It is frequently said that educating children is not like making widgets because every child is different. As a result, the end quality of the widget is highly dependent upon the material with which you start. Some of the starting material is simply defective and will never produce a suitable widget.
There is, of course, a grain of truth in this argument. But, based on NAEP, about two thirds of our educational widgets roll of the assembly line broken. Educators would have us believe that all the broken widgets are due to defective starting material because their underlying assumption is that they presently are doing the best that they can.
I think there is sufficient research out there that convincingly shows that no more than about 10% of the starting material is fatally defective. This means that about 85% of the broken widgets produced by our education system are not the result of defective material, but rather the result of a broken manufacturing process (the instructional delivery system).
With these parameters in mind, let's analyze the starting material.
Sure, the material comes in differing qualities. Most of the material is average quality. Some is below average and some is of exceptional quality. As I've pointed out above, 90% of the material is capable of being crafted into an acceptable finished widget. But, some of the material will take a great deal of skill to fashion, while some of the material almost builds itself. The weakest material will always result in the vast majority of broken end products. And, the best material will have the fewest.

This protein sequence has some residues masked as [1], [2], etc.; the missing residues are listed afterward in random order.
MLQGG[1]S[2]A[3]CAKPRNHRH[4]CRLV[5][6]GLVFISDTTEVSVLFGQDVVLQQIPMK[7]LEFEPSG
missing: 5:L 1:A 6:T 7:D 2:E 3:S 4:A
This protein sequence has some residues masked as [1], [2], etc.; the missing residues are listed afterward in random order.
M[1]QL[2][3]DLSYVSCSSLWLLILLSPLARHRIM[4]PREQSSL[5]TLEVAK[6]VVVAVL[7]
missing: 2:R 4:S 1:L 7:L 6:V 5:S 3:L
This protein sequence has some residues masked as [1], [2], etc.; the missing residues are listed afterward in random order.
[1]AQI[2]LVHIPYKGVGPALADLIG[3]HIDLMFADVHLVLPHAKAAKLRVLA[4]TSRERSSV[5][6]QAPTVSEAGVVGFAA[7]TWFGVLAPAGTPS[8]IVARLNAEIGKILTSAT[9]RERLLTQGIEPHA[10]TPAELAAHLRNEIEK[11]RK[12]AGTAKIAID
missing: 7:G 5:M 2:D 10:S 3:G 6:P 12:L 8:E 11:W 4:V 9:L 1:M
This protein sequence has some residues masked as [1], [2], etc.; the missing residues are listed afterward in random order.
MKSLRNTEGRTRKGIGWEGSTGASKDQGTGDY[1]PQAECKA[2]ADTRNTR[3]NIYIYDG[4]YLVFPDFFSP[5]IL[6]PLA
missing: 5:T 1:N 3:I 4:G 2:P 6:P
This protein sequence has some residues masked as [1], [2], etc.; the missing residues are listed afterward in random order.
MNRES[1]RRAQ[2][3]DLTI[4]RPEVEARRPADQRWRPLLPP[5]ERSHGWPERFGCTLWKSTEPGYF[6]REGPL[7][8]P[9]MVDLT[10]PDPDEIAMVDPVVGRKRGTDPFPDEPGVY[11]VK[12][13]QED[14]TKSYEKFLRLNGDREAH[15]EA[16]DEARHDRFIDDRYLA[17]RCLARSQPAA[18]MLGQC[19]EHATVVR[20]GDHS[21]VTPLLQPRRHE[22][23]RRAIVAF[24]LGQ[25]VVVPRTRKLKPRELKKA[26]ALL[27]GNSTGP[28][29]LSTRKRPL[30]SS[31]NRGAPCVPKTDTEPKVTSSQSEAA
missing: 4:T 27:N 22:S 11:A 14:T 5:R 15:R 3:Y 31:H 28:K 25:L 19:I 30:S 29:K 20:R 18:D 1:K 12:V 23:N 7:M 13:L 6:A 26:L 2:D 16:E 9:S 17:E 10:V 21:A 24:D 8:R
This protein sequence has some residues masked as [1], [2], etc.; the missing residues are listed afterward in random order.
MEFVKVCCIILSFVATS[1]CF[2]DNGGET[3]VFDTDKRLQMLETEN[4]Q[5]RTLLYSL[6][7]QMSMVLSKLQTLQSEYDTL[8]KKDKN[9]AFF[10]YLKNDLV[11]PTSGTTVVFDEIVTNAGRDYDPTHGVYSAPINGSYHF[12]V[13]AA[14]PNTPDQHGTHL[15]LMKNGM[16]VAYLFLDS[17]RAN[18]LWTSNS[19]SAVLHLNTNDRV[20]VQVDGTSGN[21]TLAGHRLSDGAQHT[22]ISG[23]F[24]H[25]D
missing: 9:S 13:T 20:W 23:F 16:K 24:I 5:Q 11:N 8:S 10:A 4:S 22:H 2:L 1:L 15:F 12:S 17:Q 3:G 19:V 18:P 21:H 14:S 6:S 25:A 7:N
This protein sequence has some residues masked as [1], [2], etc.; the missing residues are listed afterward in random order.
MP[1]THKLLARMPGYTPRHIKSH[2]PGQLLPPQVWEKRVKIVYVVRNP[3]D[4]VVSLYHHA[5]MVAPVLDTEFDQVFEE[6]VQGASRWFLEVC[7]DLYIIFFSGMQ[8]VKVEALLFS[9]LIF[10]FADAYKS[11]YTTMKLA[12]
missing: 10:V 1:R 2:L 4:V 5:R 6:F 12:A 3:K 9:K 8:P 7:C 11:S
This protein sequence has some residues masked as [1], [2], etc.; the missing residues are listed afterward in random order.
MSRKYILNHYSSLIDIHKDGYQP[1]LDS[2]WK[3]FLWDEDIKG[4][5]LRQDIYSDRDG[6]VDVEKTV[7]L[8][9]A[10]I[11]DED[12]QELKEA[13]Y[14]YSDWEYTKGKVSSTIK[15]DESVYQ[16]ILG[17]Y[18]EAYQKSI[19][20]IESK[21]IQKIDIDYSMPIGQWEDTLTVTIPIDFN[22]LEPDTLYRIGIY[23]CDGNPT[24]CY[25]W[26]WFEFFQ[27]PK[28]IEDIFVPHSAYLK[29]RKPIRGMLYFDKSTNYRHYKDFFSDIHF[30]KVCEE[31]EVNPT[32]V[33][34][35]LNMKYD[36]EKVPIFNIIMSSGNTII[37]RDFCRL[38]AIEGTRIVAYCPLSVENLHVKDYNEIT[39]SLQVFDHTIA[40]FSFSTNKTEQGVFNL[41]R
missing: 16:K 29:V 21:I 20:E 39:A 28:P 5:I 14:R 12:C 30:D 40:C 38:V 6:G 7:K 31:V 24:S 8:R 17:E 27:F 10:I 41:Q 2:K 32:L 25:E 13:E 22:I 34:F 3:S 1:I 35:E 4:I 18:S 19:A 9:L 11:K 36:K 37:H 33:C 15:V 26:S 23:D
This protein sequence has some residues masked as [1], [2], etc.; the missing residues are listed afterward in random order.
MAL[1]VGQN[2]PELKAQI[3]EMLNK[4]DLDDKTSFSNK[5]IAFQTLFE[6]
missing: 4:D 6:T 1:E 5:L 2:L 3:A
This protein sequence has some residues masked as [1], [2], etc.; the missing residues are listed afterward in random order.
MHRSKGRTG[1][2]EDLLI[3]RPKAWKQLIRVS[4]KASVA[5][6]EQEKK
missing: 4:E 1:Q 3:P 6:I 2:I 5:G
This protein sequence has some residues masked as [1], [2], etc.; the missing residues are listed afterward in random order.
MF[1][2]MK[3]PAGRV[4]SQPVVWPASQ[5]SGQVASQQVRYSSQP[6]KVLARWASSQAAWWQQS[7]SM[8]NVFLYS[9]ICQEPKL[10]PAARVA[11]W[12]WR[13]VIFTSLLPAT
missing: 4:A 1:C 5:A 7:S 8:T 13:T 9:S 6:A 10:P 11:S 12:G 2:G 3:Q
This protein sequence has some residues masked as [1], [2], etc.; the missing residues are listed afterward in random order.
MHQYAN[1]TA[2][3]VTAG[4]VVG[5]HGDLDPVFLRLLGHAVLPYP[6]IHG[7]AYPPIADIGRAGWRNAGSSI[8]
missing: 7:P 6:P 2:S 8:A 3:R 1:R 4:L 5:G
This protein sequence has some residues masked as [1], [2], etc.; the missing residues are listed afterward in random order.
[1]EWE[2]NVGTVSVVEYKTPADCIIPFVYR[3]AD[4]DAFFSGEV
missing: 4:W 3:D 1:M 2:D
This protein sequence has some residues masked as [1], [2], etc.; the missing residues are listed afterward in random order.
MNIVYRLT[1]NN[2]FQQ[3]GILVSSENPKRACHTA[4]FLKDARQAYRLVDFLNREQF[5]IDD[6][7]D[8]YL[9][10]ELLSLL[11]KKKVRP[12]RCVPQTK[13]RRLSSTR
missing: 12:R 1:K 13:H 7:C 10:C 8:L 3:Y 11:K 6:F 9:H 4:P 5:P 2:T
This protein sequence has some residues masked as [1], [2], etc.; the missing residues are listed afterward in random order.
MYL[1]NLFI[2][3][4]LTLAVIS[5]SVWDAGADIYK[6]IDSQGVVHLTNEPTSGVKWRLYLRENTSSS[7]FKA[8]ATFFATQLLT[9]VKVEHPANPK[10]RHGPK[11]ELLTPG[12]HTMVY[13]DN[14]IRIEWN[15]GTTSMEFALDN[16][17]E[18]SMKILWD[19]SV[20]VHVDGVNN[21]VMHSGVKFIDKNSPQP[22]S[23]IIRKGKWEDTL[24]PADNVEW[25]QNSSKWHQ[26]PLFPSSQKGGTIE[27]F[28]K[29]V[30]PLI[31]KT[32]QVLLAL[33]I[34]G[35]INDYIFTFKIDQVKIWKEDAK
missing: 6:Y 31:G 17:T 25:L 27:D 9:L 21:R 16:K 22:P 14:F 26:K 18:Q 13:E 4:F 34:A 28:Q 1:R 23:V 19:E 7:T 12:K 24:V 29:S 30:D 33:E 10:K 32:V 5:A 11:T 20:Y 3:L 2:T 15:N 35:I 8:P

Let's use the story of the three little pigs to illustrate the point (as if I haven't tortured this metaphor enough already).
The Brick House
The pig with the bricks (the best material) doesn't have to build his house that carefully. It will easily stand up to the big bad wolf. Even with sloppy building, the brick house will often be the strongest and will produce the least number of houses unable to withstand the wolf.
The Wood House
The pig with the wood (average material) has to attend to more details in building his house and has to employ a good design or else it won't stand up to the wolf. Even with careful building, the wood house most likely will not be as strong as the the brick house. And, more of the wood houses will fail when the wolf comes.
The Straw House
The pig with the straw (the weakest material) has a very difficult job ahead of him. He has to build his house very carefully and has to monitor the process every step of the way. He has to use efficient and advanced building techniques to make sure the house is up in time before the wolf comes a knockin'. Any errors are potentially fatal, especially errors building the foundation. This pig has to get everything exactly right and work at an accelerated pace or he'll get eaten by the wolf.
Even with careful building, the straw house will most likely be weaker than the wood house. But the well built straw house can withstand the wolf when he comes. But, overall, the greatest number of failures will be straw houses.
In education today, the craftsmanship standard is average to sloppy. Most brick houses stand up, some of the wood ones do too, but almost none of the straw ones do.
And bear in mind that in most states the big bad wolf is emphysemic.